Magic Sword @ Super Top Secret with Street Fever, Quilts, 1991

Show Reviews

Magic Sword

Lynden Williams is the man behind Neighborhood Brains, as well as a new music project known as 1991. Williams’ latest music showcase, Neighborhood Brains and Squarewave Sound present Magic Sword at Super Top Secret, was a night full of “firsts.” The showcase marked the first time 1991 had played live, the first time STS (which is a full-service ad agency) held an official music event at their venue and the first time mysterious retro-futurist group, Magic Sword, made an appearance in SLC. What I initially viewed as a cool D.I.Y. concert, put on by a local music fanatic soon transformed into a large-scale event that became a unique and visceral, experience for many.

If you’ve ever been to STS, then you know that their space, although stylish, is somewhat limited. What I didn’t realize is how transformative the space actually is. The front wall that’s painted black on the outside, and features the STS logo, is actually a 30-foot high garage door that fully opened on the night of the show. The mini-ramp towards the back of STS, which typically faced a sea of desks with computers, was covered in stage equipment and the work desks had been completely removed. STS actually looked like a live music venue, and a very cool one at that.

Quilts kicked off the night with a nice set of dance music, which unfortunately became background music, as people mingled inside and outside of the venue, as well as across the street at a food truck known as Saturday’s Waffle. It was a happening night. A noise concert was taking place next door at Diabolical Records, and many were patiently awaiting 1991’s debut set and the madness that would follow. There also seemed to be a surprisingly large amount of people in attendance working as stage assistants. It wouldn’t be long before I found out why.

1991’s set was a true delight. It was the first time I had ever had the opportunity to hear music related to the vaporwave genre played in a live setting. Vaporwave is basically music inspired by computer sounds and corporate jingles from the 90s. Think of the Windows 95 start up sound, which was crafted by Brian Eno, looped, slowed down and paired with drums. It’s a fascinating genre that’s been on the rise for the past five years or so, and 1991 are somewhere in that realm. Currently, they’re without a vocalist, but they do wonders with only a keyboard and guitar.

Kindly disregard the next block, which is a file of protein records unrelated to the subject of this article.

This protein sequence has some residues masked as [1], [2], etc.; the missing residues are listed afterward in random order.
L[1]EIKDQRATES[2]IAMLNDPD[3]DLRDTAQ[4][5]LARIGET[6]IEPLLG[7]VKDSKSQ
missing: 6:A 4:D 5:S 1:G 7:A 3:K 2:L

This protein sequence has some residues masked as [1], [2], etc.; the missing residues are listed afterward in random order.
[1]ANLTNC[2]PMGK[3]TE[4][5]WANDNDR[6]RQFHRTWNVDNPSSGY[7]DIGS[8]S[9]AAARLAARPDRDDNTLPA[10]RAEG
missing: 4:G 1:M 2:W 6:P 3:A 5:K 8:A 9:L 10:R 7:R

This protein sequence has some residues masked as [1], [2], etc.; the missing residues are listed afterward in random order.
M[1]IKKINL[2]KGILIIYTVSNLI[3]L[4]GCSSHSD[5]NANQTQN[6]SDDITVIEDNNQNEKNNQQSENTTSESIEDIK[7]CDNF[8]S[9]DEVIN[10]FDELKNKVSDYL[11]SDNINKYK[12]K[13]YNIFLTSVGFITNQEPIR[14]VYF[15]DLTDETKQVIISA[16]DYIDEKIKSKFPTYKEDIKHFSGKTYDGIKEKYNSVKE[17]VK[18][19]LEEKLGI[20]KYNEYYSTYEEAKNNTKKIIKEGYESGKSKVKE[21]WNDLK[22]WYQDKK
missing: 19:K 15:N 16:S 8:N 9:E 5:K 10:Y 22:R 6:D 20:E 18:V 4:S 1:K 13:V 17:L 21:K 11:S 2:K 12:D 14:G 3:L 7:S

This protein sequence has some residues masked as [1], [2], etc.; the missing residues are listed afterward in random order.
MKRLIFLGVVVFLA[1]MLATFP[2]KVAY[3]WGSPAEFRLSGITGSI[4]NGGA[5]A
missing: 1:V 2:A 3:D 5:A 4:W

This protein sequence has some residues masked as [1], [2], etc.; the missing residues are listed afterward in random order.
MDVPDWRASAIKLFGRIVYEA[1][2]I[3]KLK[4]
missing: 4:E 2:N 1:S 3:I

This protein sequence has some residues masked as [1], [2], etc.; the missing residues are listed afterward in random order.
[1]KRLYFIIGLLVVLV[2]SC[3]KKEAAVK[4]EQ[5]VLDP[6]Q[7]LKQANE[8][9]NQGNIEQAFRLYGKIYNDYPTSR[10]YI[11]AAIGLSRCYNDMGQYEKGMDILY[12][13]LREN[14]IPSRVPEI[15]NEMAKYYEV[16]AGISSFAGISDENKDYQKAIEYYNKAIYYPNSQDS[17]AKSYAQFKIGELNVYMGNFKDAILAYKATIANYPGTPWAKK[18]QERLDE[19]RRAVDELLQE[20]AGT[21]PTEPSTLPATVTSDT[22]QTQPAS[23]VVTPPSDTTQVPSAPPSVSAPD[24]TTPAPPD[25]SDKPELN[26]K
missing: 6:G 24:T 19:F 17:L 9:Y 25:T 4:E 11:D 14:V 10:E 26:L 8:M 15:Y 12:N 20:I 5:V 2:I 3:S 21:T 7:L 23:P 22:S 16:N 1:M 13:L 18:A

That equation of instruments is what made Youth Lagoon’s debut album a giant dream-pop success, and there were a few moments during 1991’s set that took me back to that special album. Youth Lagoon is from Boise, which is also where Street Fever and Magic Sword call home. Williams met both of the former bands while playing at Boise’s Treefort Music Festival. There’s something special happening in Boise’s music scene, and we’re lucky to have Williams clueing us in.

As 1991’s horn samples and mellow grooves transported me to a cyberworld full of color and synthetic luxuries—I could only think of how stoked I was on the band’s future.

Magic Sword

Street Fever followed and came with an attitude, stage set-up and presence that was worlds apart from 1991’s. In turn, he put on the most dynamic electronic performance that I’ve ever seen. He walked out in all black, wearing a headpiece that looked like something between the Predator’s head and a Slipknot mask. It was downright spooky. He then instantly worked the crowd into a frenzy with throbbing electro beats and poles of flashing light surrounding him. Not long into his set, a blonde woman in black velvet with black face paint joined him. She took the microphone and began slowly chanting until she would scream and stomp around the stage. She also spoke methodically, in French, throughout one of the songs, which sounded like something you might hear on the soundtrack of an ominous neo-noir movie. The whole set was full of dancing bodies and phones pointed toward the stage, recording a seriously raw performance. At one point, Street Fever were also accompanied by a male vocalist who covered his face with a bandana and climbed all over the stage as he screamed into the microphone.

As the set came to an end, Street Fever set a single beat to loop and stepped off of the stage. A stage assistant handed him a steel bat, and Street Fever proceeded to beat a keyboard to pieces with it. I stood at the top of the mini-ramp and watched an audience in awe as they dodged pieces of flying plastic. Then, it was all over and Street Fever confidently walked away as the crowd raucously applauded.

Thirty minutes later, the night’s main event approached the stage shrouded, literally, in mystery. No part of the duo’s bodies were showing. They wore cloaks with hoods and strange sunglasses that were basically bars of light. Magic Sword, as they’re called, love bringing the crowd into their world of fantasy, and there were fans with swords, bought at the merch table, lighting up the crowd as they pointed towards the sky.

Magic Sword sounds like a John Carpenter soundtrack with glimmers of hope that eventually become beacons of light, as synthesized progressions transcend toward the heavens. Theirs is a musical power that wraps you in until you feel like you’re on top of the world as an avenger of good. After all, that is Magic Sword’s motto: When the magic sword appears, good will always prevail.

Magic Sword definitely left the crowd feeling uplifted that night, and I’m sure most people, as I did, left STS dreaming of films like Blade Runner, and what we could do next to keep our retro-futurist highs brimming for as long as possible. As I shared a picture from Magic Sword’s set with a friend, he jokingly responded, “Dude, how did you get Darth Sidious to do a set?” I responded by saying, check out the music and you’ll see there’s no way they could play in regular clothes and translate the feeling. It’s hyper-reality stuff.